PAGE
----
« Reply #10 on: May 04, 2019, 08:47:51 PM »
Sorry to drag this thread up again but I've been busy in the interior of my truck and haven't messed with this wiring yet.  I came across these 3-ways.   Obviously one drawback is your going to be putting the 16 gauge fusible link in a 12/10 opening, or if you buy the 16/14's instead you'll need to fit two 12 gauge wires into 16/14 openings.  Besides that though is there any reason why you wouldn't want to use a 3 way butt connector like this to rejoin these wires?

http://www.genuinedealz.com/3-way-wire-splice-butt-connector-w-adhesive-heat-shrink-12-10-awg

Offline bd

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Re: i goofed up and switched the battery terminals
« Reply #11 on: May 05, 2019, 01:11:08 AM »
Pick up an 8-gauge butt splice.  Cut it in half.  Insert the two 12-gauge wires into one end and the 16-gauge link into the other so that all of the wires overlap (image).  Crimp, solder and shrink seal.  Voila!
Rich
It's difficult to know just how much you don't know until you know it.
In other words... if people learn by making mistakes, by now I should know just about everything!!!
87 R10 Silverado Fleetside 355 MPFI 700R4 3.42 Locker (aka Rusty, aka Mater)

Offline 75gmck25

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Re: i goofed up and switched the battery terminals
« Reply #12 on: May 05, 2019, 06:26:00 AM »
I do not recommend combining two wires into one splice just for convenience with a fusible link.
- 12 gauge wire is good for up to about 35 amps
- Two 12 gauge wires could be intended to handle as much as 70 amps total (although not likely)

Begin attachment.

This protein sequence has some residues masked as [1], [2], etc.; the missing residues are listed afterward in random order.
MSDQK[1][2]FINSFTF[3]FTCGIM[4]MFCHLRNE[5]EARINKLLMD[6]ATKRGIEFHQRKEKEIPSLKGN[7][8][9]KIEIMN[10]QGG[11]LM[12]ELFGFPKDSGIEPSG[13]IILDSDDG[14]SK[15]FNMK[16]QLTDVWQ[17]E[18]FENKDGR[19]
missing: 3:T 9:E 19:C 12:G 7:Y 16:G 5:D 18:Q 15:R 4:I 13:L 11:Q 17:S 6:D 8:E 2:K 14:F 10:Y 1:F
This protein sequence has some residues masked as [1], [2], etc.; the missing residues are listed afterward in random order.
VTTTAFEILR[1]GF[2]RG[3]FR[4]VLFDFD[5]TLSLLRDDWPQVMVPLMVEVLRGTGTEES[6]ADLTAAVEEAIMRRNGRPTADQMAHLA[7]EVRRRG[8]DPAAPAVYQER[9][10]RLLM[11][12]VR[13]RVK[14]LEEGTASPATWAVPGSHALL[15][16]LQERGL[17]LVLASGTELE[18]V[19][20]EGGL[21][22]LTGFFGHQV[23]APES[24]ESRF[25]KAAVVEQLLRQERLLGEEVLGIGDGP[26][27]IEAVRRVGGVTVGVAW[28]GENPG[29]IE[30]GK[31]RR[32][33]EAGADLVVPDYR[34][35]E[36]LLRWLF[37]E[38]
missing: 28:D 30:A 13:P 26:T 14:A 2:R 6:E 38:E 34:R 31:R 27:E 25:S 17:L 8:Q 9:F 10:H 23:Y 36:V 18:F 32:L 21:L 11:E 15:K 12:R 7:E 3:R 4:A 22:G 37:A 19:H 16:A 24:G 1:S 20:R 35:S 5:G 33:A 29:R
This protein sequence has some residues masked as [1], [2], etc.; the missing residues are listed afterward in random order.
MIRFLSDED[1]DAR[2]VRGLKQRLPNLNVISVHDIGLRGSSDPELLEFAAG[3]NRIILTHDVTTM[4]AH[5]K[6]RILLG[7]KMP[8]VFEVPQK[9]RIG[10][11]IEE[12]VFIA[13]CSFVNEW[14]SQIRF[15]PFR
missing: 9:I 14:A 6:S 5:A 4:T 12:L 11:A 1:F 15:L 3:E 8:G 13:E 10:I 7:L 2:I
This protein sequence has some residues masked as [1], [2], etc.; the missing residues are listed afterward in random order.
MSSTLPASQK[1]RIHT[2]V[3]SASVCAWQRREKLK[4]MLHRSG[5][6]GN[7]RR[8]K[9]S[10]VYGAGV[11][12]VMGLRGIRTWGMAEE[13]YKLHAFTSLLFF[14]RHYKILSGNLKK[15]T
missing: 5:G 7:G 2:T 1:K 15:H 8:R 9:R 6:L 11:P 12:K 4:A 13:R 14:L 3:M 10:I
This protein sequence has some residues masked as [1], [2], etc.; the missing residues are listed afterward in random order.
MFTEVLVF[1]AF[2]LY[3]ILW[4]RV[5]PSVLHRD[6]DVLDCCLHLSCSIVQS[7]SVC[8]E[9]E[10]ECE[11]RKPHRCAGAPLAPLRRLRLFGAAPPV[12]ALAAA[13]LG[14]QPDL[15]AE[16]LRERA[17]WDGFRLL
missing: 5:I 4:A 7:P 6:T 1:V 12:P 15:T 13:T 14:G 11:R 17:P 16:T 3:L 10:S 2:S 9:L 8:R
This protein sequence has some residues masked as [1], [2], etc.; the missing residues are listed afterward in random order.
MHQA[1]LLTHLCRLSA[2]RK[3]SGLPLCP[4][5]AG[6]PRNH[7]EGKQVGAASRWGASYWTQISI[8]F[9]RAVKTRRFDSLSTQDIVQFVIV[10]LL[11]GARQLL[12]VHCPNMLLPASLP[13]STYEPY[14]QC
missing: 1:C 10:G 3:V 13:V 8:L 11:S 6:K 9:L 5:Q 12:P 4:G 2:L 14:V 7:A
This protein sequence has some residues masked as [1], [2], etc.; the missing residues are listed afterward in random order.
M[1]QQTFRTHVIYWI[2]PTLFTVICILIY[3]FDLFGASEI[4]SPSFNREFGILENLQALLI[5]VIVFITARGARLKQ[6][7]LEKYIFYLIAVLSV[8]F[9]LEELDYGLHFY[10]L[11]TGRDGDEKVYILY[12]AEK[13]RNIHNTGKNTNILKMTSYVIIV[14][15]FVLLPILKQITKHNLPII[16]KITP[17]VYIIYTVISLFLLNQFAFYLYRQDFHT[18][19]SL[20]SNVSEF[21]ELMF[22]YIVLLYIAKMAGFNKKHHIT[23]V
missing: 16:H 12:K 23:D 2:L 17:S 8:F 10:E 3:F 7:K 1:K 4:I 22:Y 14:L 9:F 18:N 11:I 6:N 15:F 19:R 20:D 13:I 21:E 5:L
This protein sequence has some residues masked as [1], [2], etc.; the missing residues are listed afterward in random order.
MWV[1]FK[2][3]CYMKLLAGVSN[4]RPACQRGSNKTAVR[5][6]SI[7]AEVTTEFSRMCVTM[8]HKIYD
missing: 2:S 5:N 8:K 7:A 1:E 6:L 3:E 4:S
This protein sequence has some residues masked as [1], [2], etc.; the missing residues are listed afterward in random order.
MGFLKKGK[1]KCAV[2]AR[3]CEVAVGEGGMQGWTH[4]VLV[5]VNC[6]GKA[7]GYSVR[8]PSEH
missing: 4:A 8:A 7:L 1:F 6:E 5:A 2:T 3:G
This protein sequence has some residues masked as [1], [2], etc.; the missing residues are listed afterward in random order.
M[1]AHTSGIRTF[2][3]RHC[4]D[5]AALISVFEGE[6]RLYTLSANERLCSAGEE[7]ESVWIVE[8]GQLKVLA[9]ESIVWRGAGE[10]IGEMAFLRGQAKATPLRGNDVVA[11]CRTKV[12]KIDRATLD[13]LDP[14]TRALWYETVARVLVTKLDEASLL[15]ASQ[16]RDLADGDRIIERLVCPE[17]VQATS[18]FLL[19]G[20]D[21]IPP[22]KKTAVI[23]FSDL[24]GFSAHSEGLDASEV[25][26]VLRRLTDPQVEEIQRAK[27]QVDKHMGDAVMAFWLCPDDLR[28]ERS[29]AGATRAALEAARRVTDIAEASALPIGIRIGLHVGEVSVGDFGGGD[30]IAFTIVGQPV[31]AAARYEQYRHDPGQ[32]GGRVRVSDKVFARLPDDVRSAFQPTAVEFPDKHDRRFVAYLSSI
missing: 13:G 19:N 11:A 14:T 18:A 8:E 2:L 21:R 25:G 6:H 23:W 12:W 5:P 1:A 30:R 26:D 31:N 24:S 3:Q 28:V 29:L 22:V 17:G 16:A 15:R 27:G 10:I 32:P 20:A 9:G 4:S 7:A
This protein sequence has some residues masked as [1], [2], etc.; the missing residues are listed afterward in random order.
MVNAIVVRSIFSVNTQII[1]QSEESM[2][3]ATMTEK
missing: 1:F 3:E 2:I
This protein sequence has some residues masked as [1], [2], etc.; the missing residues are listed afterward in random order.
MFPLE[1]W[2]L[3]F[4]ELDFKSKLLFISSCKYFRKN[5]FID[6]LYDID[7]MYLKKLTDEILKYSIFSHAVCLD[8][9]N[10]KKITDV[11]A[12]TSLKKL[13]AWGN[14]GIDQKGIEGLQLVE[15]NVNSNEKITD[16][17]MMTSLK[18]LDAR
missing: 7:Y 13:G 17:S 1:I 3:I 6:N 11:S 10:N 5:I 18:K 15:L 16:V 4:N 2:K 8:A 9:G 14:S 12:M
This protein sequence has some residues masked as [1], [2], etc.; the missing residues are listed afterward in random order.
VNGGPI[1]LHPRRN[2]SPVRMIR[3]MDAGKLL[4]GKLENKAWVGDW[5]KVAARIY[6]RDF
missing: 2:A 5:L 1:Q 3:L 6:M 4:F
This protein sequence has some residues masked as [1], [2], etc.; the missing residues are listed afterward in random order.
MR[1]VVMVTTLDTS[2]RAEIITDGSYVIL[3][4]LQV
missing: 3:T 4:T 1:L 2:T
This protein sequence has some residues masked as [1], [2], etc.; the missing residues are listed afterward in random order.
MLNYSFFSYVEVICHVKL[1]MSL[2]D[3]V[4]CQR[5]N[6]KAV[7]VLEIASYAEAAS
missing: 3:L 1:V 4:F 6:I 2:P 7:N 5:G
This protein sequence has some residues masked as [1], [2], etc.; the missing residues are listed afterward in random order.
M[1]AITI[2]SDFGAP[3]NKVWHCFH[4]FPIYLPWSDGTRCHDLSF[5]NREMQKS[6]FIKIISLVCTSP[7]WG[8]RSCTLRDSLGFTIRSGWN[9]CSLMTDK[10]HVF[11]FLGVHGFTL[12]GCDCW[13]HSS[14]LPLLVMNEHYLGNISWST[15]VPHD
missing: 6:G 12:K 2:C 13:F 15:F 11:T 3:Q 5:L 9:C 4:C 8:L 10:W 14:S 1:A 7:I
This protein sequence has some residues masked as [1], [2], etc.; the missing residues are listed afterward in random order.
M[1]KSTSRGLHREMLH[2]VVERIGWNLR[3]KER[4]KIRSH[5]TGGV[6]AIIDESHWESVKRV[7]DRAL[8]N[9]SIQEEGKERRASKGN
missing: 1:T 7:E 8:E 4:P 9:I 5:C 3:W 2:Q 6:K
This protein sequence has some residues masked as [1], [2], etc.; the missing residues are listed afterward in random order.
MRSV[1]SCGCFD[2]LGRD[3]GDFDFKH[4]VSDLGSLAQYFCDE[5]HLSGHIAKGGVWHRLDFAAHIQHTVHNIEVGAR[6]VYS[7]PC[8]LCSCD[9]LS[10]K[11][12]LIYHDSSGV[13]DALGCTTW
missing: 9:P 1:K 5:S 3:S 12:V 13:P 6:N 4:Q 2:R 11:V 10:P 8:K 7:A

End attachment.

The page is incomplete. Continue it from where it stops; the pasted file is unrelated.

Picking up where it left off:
- 16 gauge fusible link is designed to protect a single 12 gauge wire, so it should burn through at about 20 amps to protect the wire
- The way that splice is plumbed, it is protecting both wires and may burn through at about 20+ amps total current.

Most parts stores have standard GM fusible link wiring like this 14 gauge link that is designed to protect a 10 gauge wire. https://www.amazon.com/Dorman-Help-85620-Gauge-Fusible/dp/B000COD0TW
You can also buy bulk fusible link wire in different gauges from NAPA and make your own links by crimping a connector on each end.

My truck came with a 63 amp 10si alternator, and IIRC the stock charge wire and fuse-box feed wires connected to the starter are both 10 gauge with a 14 gauge fusible link. I now have a 93 amp 12si alternator, and upgraded to an 8 gauge charge wire by pulling one off a newer 88+ GM truck that had a higher amp alternator.  The new wire had a black molded 12 gauge fusible link.

Bruce

Offline My85Chevy

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Re: i goofed up and switched the battery terminals
« Reply #13 on: May 05, 2019, 09:18:14 AM »
Interesting bd, I guess I'm missing the need to cut in half?  Wouldn't you just get all three wires in the middle and crimp once, instead of the normal two crimps?  I'm assuming by your reply that you would avoid the three way butt connectors?

75gmck25 - I believe in my situation this was how it was from the factory, not doing by convenience.  The 16 gauge fusible link protected two 12 gauge wires.  I've already purchased the new fusible link and attached it to the double ring terminal that goes to the terminal box.  I"m just looking at options to attach the two 12 gauge wires back to the fusible link.  (don't currently own a solder gun)   

Offline bd

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Re: i goofed up and switched the battery terminals
« Reply #14 on: May 05, 2019, 01:04:25 PM »
Interesting bd, I guess I'm missing the need to cut in half?  Wouldn't you just get all three wires in the middle and crimp once, instead of the normal two crimps?  I'm assuming by your reply that you would avoid the three way butt connectors?

There are two types of electrical wire splice that fall under the general category of barrel splices that are relatively common:  1) butt splice - wires enter from opposite ends and crimp independently inside the splice without overlapping, the ends of the wires may come into direct contact and 2) parallel splice - wires enter from opposite ends and overlap 100%, sharing one common center crimp.  Most OEM wire splices are parallel splices.